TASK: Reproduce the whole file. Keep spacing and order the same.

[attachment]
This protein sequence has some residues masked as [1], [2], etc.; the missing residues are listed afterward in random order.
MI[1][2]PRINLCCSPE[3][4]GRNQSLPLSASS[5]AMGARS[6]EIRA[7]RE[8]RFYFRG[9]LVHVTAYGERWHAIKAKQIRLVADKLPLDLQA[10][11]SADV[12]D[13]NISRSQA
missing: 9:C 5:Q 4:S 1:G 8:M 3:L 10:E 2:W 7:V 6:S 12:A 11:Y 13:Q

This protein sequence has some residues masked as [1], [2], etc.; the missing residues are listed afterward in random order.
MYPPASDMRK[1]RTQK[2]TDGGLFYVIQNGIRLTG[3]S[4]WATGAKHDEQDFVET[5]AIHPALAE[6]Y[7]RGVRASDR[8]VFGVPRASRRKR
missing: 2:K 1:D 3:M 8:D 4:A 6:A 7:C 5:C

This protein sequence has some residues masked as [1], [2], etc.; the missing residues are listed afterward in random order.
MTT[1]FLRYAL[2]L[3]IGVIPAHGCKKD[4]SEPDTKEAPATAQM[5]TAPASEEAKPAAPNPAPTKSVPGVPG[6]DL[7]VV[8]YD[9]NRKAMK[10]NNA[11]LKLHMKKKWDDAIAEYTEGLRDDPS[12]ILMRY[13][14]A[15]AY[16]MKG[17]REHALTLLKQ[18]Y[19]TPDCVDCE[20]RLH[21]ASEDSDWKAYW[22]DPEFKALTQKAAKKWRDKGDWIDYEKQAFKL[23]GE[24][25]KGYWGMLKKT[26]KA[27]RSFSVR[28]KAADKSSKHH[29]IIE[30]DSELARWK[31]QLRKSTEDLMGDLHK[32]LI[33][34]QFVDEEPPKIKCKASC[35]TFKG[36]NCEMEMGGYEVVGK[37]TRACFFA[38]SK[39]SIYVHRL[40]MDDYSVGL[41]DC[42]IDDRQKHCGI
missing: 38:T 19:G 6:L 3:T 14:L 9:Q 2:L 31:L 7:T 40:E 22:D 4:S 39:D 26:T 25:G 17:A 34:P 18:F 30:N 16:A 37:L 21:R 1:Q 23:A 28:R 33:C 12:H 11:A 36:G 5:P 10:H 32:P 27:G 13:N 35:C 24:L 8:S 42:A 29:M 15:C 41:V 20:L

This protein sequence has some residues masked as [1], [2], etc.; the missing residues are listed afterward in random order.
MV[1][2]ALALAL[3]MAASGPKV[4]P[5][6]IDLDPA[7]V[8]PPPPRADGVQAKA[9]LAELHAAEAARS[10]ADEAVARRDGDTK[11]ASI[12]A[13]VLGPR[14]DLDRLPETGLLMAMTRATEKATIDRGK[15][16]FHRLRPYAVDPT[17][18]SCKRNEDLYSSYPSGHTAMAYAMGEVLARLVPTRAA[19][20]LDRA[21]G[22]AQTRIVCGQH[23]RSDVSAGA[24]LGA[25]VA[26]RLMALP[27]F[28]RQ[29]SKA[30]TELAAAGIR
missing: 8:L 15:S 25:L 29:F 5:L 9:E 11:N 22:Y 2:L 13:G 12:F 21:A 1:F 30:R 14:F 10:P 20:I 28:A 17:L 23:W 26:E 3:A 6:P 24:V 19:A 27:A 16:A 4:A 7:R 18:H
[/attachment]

This protein sequence has some residues masked as [1], [2], etc.; the missing residues are listed afterward in random order.
MI[1][2]PRINLCCSPE[3][4]GRNQSLPLSASS[5]AMGARS[6]EIRA[7]RE[8]RFYFRG[9]LVHVTAYGERWHAIKAKQIRLVADKLPLDLQA[10][11]SADV[12]D[13]NISRSQA
missing: 9:C 5:Q 4:S 1:G 8:M 3:L 10:E 2:W 7:V 6:S 12:A 11:Y 13:Q

This protein sequence has some residues masked as [1], [2], etc.; the missing residues are listed afterward in random order.
MYPPASDMRK[1]RTQK[2]TDGGLFYVIQNGIRLTG[3]S[4]WATGAKHDEQDFVET[5]AIHPALAE[6]Y[7]RGVRASDR[8]VFGVPRASRRKR
missing: 2:K 1:D 3:M 8:D 4:A 6:A 7:C 5:C

This protein sequence has some residues masked as [1], [2], etc.; the missing residues are listed afterward in random order.
MTT[1]FLRYAL[2]L[3]IGVIPAHGCKKD[4]SEPDTKEAPATAQM[5]TAPASEEAKPAAPNPAPTKSVPGVPG[6]DL[7]VV[8]YD[9]NRKAMK[10]NNA[11]LKLHMKKKWDDAIAEYTEGLRDDPS[12]ILMRY[13][14]A[15]AY[16]MKG[17]REHALTLLKQ[18]Y[19]TPDCVDCE[20]RLH[21]ASEDSDWKAYW[22]DPEFKALTQKAAKKWRDKGDWIDYEKQAFKL[23]GE[24][25]KGYWGMLKKT[26]KA[27]RSFSVR[28]KAADKSSKHH[29]IIE[30]DSELARWK[31]QLRKSTEDLMGDLHK[32]LI[33][34]QFVDEEPPKIKCKASC[35]TFKG[36]NCEMEMGGYEVVGK[37]TRACFFA[38]SK[39]SIYVHRL[40]MDDYSVGL[41]DC[42]IDDRQKHCGI
missing: 38:T 19:G 6:L 3:T 14:L 9:Q 2:L 31:L 7:T 40:E 22:D 4:S 39:D 26:T 25:G 17:A 34:P 18:F 30:N 16:A 37:L 21:R 1:Q 23:A 28:R 33:C 12:H 11:A 36:G 5:P 10:H 32:P 27:G 13:N 35:C 24:L 8:S 42:A 29:M 15:C 41:V 20:L

This protein sequence has some residues masked as [1], [2], etc.; the missing residues are listed afterward in random order.
MV[1][2]ALALAL[3]MAASGPKV[4]P[5][6]IDLDPA[7]V[8]PPPPRADGVQAKA[9]LAELHAAEAARS[10]ADEAVARRDGDTK[11]ASI[12]A[13]VLGPR[14]DLDRLPETGLLMAMTRATEKATIDRGK[15][16]FHRLRPYAVDPT[17][18]SCKRNEDLYSSYPSGHTAMAYAMGEVLARLVPTRAA[19][20]LDRA[21]G[22]AQTRIVCGQH[23]RSDVSAGA[24]LGA[25]VA[26]RLMALP[27]F[28]RQ[29]SKA[30]TELAAAGIR
missing: 8:L 15:S 25:L 29:F 5:L 9:E 11:N 22:Y 2:L 13:G 12:F 21:A 1:F 30:R 14:F 10:P 20:I 28:A 17:L 23:W 26:E 3:A 6:P 24:V 19:A 27:A 16:A 4:A 7:R 18:H